Becoming a Father: A guy’s perspective

Life moves fast—finishing school, starting a career, getting married. Now, you’re having a child?

There are numerous publications and blogs to help expectant mothers. But how can having the first baby affect the average guy?

Men who are having their first baby can go through emotional roller coasters just like their female counterparts, according to a May 2012 study in BMC Pregnancy & Childbirth. Soon-to-be-fathers may mask their true feelings in order to better support their partners, according to the research.

Men having their first child often feel:

  • Insecure
  • Nervous
  • Irritated
  • Frustrated

Other studies have shown that some fathers go through mental patterns similar to mothers in the post-pregnancy period—sometimes resulting in depression.

Here are a few tips to help first-time dads keep it together:

Save Money

●     Start saving now. The Institute of Financial Planning recommends that soon-to-be parents set aside three months pay before the baby arrives. They recommend adapting your lifestyle to living on one income. This could mean not eating out as much. Instead of hitting up your favorite joint to watch the game or ordering from the new sushi place down the street, put that money in a separate account for diapers, formula and more diapers.

 

●     Pay off debts. If you’ve got smaller debts, like credit cards and parking tickets, focus on paying those down or paying them off altogether. If it’s possible to pay off smaller student loans, do that as well.

 

●     Be ready to sacrifice—or at least postpone—luxuries. You’re most likely going to have to put the Beamer or Benz on hold. And it may be a while before you can take another fancy vacation. Of course, these sacrifices are not set in stone forever after having your first baby. You can always do these things later in life. But as a parent you should know some of your plans are going to be on hold for the time being.

Help Her Out

●     Be understanding…or at least act like it. Maybe you’ve lost count of how many times you were asked—or forced—to run out to the convenience store and fulfill her wildly random appetite. This could be a source of frustration for many guys. But remember she is being physically and mentally drained from literally carrying another human being inside her. Also, let’s not forget the labor part. Would you want to sign up for that? Okay, then go get the pickles without complaining.

 

●     Share the work. Today, the average father in a dual-income household spends about 9 hours per week on housework, and 42 hours at work. For women, it’s 16 hours on housework and 31 hours at work, according to a March 2013 Pew Research Center.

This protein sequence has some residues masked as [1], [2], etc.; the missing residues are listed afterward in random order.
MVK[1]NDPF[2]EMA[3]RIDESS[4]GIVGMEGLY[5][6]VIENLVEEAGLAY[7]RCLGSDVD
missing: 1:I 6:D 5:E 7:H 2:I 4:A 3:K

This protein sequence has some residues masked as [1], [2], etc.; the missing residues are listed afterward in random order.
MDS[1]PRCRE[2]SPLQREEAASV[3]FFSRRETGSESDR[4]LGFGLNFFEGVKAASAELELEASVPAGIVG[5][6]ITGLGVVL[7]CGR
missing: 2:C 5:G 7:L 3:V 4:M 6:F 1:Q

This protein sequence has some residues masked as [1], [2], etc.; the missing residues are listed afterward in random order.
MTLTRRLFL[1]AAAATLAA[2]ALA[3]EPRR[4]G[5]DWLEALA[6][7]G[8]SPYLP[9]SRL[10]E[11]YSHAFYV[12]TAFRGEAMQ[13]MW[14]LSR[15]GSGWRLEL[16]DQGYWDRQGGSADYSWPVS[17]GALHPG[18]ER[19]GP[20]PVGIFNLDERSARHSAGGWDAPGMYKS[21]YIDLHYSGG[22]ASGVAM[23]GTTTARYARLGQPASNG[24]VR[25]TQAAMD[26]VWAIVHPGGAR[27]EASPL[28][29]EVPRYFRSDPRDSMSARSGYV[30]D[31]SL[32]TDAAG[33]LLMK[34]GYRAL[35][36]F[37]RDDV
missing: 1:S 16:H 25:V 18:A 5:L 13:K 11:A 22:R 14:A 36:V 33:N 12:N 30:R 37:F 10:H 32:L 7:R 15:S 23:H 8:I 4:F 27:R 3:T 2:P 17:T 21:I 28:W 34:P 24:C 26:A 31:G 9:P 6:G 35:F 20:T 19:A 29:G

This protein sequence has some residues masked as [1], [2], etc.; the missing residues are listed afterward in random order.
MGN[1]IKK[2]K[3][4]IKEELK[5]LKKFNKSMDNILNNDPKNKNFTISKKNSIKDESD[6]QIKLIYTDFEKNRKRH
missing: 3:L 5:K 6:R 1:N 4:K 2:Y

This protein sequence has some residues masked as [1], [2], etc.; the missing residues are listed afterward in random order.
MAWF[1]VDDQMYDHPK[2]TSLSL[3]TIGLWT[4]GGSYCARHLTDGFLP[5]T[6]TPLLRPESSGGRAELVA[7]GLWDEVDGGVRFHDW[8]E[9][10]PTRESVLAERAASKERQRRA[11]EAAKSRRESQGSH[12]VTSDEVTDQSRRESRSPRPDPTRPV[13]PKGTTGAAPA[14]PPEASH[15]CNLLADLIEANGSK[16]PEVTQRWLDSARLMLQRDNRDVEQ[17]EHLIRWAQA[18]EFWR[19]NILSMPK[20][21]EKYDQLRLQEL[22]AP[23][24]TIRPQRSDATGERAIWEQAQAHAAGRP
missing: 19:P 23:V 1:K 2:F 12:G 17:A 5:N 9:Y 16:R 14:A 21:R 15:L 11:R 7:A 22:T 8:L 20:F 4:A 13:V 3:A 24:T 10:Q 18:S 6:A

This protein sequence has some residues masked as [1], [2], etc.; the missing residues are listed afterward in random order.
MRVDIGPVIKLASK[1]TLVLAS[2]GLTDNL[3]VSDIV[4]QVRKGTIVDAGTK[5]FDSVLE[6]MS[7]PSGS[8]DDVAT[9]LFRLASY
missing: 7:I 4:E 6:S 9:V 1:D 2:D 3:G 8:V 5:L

That might seem fair now, but with a new baby, be prepared to spend more time helping out around the house. This not only creates an equal balance at home, it ensures you’re spending time with your family.

 

●     Initiate the planning. One of the first steps you can take is to simply think about your future goals and hers as well. This doesn’t have to be solely centered around the newborn, but also could touch on topics such as health insurance and childcare options. She should not have to outline how life will go on her own. It’s important to remind yourself that you’re in this together.

Change Your Habits

●     Switch up the music. Once that baby starts riding in the car with you, you’ll be listening to cartoon music, movies, and mobile apps. If you, as the father, take the initiative to do this, you may feel less like it’s being forced on you after the baby arrives.

 

●     Plan to make fewer store runs. The days of you running in and out of the local grocery store on an as-needed basis are over. Become a smart shopper, look for deals and get used to buying in bulk.

 

●     Be ready for a change in your social life. It’s inevitable. Sure, you will be spending more time looking after your new kid than playing countless matches of Fifa, but this doesn’t mean complete seclusion from your guys. Have them come over, check out the baby, and set aside some time for yourself. If it’s okay with her, of course.

 

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2 Responses to “Becoming a Father: A guy’s perspective”

  1. Kelly
    March 27, 2014 at 7:21 pm #

    Over the past few months I have experience burst of anxiety. I was not sure the source of this feeling…but after reading this post…I feel a pleasant burst of relief. I am expecting my first child, a son, in August 2014. The anxiety stemmed from my little one. I have tackled every suggestion on the actionable steps in the blog…i guess I am on the right path. We shall see. Thanks for this post!

    • klastufka
      March 27, 2014 at 8:17 pm #

      Thanks for your comment, and congratulations, Kelly! We’re happy to help if you need additional information.

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